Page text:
Flora of Northern Ireland
Ammophila arenaria
© Ralph Forbes
Ammophila arenaria
© Ralph Forbes
Ammophila arenaria
(Map updated: March 2008)
 

This is a coarse, long-leaved grass found only on sand dunes, where it is abundant and an important part of the structure and ecology of the dune systems. It binds loose, wind-blown sand with a network of branching rhizomes.

The flower spike is large and conspicuous, bigger and coarser than most other native grass species. The long narrow leaf is rolled lengthwise into a tube, with the undersurface on the inside of the tube; this is a device to inhibit excess loss of moisture in what is a very exposed and harsh environment.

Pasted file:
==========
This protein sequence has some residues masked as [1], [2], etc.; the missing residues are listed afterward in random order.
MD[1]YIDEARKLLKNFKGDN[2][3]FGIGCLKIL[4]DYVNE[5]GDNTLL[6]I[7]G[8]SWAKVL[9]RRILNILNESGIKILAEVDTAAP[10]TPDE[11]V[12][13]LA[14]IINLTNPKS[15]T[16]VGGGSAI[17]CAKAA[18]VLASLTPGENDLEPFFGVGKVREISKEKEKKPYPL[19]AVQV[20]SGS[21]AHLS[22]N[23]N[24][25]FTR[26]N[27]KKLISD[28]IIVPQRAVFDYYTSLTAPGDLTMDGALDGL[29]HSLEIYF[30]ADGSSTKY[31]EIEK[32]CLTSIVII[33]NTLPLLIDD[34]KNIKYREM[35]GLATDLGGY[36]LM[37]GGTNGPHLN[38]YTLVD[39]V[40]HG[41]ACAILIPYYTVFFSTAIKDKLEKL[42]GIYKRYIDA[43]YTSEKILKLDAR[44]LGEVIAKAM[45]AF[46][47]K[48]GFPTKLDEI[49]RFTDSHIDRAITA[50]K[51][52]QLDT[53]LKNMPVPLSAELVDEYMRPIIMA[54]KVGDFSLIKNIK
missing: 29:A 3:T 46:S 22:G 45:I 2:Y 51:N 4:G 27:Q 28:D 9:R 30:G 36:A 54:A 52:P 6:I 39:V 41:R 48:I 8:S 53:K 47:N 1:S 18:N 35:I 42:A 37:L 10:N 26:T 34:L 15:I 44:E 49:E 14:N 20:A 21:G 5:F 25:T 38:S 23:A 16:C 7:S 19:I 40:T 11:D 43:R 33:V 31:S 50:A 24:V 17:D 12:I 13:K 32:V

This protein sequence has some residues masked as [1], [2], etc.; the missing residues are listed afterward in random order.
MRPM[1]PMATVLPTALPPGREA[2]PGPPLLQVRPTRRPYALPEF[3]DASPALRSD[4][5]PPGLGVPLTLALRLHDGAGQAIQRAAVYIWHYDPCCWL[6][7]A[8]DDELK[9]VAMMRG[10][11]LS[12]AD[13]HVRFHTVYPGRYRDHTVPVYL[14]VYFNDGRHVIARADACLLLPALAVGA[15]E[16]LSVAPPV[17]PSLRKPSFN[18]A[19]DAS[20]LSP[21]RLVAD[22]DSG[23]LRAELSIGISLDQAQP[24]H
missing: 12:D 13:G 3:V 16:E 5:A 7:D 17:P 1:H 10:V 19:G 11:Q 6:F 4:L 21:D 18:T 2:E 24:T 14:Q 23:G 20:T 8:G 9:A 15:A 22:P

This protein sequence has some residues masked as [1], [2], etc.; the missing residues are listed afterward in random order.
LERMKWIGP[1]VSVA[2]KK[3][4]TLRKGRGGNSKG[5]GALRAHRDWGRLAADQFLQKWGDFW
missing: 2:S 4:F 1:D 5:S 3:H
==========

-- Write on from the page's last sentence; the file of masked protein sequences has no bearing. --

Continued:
This species is most obvious at the seaward end of dune systems, especially where the sand is loose and 'unfixed'. Older dunes, farther from the seashore, acquire a covering of other vegetation and the marram declines in vigour and abundance. Sometimes it was deliberately planted to help stabilise drifting and unstable dunes.

The plant is also called 'bent', although this name is rarely used nowadays for this species. (Bent is also a name applied to Agrostis species).

All names: Ammophila arenaria (L.) Link; Ammophila arundinacea Host; Psamma arenaria (L.) Roem. & Schult.